Rannoch Crossing by Open Canoe
Rannoch Crossing by Open Canoe
Quite simply an amazing canoe journey!
Travelling by canoe, camping along the way and paddling some stunning waterways. If you are up for the challenge then we would love to have you along. Bring a sense of adventure and we will show why Scotland is an amazing canoeing country.
This is a classic Scottish Open Canoe journey, world class. It connects the wet high moor down to one of the country’s biggest rivers – the river Tay. Connecting all of the lochs and rivers along the way we will utilise the full repertoire of canoe skills – river running, sailing, poling, snubbing, paddling and portaging. The decision of what skill to use and when will be at the forefront of the mind when journeying through this wild and remote part of Scotland.
Along the way sightings of roe & deer, curlews, grouse, otters and potentially beaver as we move down onto the Tay adds to the magic of crossing Rannoch Moor.
Starting from the high point of Loch Ba in the West you follow the water East and then South until you have reached as far as your time allowed or the water becomes salty as you enter the sea.
Paddling away from the road (A82) and navigating through the myriad of islands, shallow areas and the rocks give a great sense of excitement. Gradually the loch starts to narrow and the route into the Abhainn Ba begins. This wet boggy area gives you a very tight twisty, shallow, rocky paddle / pole / line / wade with the canoe. The decision of when to change tactic to keep going is always challenging you. This 2.5km river / burn lets you know that you are now on an adventure. Negotiating the river eventually spits you out onto Loch Laidon.
This loch is a true highland gem. With stunning views behind you towards the Glencoe hills and mountains as well as the views ahead past Rannoch station on towards Ben Alder you are left breathless!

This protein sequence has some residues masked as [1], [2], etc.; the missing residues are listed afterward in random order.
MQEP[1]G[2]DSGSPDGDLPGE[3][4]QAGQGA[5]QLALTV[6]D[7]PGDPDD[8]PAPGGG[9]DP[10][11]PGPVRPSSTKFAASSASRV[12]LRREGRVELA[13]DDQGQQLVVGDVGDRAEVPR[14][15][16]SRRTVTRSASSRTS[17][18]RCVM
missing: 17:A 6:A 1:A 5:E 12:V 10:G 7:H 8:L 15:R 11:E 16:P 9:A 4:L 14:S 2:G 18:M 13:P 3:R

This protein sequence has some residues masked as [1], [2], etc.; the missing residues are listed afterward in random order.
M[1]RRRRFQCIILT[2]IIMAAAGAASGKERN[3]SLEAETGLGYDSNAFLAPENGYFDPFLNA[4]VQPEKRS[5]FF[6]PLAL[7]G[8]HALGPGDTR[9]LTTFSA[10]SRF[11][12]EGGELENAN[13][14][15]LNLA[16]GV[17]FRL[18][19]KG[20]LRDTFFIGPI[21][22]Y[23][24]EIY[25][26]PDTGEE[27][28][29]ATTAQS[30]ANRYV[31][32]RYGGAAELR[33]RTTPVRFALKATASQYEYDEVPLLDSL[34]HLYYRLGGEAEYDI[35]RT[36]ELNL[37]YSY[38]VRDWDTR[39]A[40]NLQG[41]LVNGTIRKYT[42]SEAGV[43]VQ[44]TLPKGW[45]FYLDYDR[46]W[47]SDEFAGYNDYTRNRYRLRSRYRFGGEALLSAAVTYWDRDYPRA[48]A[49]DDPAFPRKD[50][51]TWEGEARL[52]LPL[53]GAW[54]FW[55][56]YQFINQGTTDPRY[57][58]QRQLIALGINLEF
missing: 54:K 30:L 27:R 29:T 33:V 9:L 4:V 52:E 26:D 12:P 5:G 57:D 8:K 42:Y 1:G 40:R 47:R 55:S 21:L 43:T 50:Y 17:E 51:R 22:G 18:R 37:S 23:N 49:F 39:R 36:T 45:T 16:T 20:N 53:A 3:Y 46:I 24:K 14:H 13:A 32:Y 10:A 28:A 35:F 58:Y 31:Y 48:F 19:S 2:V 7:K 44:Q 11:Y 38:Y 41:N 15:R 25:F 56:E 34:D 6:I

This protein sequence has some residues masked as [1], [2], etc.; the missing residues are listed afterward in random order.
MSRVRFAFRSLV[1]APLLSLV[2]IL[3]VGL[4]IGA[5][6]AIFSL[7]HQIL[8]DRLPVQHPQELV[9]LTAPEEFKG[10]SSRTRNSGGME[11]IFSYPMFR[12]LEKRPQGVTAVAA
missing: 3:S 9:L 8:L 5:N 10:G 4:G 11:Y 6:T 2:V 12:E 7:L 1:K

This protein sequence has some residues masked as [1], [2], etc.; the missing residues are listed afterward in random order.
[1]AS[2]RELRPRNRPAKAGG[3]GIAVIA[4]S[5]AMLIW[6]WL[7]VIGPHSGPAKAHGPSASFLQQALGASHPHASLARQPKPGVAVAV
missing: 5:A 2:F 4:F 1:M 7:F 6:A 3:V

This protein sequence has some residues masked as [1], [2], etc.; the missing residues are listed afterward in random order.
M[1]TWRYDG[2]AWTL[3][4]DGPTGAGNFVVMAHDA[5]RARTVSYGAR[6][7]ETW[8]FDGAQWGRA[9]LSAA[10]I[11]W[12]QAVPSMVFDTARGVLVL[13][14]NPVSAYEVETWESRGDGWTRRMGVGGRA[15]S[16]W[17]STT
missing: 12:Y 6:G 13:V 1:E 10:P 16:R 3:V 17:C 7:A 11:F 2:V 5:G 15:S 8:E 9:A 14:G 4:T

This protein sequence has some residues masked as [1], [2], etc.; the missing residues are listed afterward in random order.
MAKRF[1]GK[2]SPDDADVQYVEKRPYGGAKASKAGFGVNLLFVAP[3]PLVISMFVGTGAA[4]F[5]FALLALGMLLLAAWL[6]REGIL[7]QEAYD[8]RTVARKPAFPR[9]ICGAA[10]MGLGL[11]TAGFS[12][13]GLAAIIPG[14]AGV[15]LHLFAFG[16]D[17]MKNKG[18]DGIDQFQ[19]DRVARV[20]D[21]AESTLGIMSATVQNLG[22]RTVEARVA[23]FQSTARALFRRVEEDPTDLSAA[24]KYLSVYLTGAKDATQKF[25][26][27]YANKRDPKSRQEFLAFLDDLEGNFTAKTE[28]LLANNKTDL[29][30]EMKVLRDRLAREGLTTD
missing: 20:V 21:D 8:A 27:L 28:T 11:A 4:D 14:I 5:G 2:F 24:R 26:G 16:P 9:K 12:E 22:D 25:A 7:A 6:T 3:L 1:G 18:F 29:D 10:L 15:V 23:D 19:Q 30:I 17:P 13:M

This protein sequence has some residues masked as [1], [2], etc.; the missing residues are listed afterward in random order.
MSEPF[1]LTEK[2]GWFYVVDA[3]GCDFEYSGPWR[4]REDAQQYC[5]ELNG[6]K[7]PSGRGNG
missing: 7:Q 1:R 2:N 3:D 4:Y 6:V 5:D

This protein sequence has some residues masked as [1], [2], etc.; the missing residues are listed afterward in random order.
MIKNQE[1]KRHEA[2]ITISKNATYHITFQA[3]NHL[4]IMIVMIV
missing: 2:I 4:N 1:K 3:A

This long (9km) thin loch usually gives the opportunity to sail along and conserve energy for a truly stunning river lies at the end.
The Grabh Ghaoir is the last of the natural rivers that you get to paddle prior to getting the river Tay. Finding the entrance can sometimes be a challenge but once on the surrounding scenery is awe inspiring. Passing the peat bogs and old tree routes leads to a false sense before the river suddenly picks up pace. This highland river twists and turns and doesn’t let up all the way into Loch Eigheach. Continuous moving water that tests your nerve and skill as you check, set then drive your canoe around the river. The sense of achievement of controlling your loaded canoe in this highland river stays with you as you look for the great camp site on the side of the loch.
Short morning paddle across the loch. Watch out for the kelpie or water horse that legend has it was the fiercest in Scotland. The loch is a deep loch mainly thanks to the hydro-electric works and dam at its eastern end. It’s this dam that is the first portage for the trip. Thankfully there is a track on the southern side to follow. The track will take you down to the weir where you can get back onto the water. The river Gaur is a wider more powerful river that has a few meaty rapids to navigate. Depending on flow there a few choices – portage, line or run! A couple of them could go up grade 4 so time to read the river well.
This river marks the return to some form of civilisation as the road runs along the north bank. The reward for paddling the river is a stunning paddle through Bridge of Gaur out onto Loch Rannoch.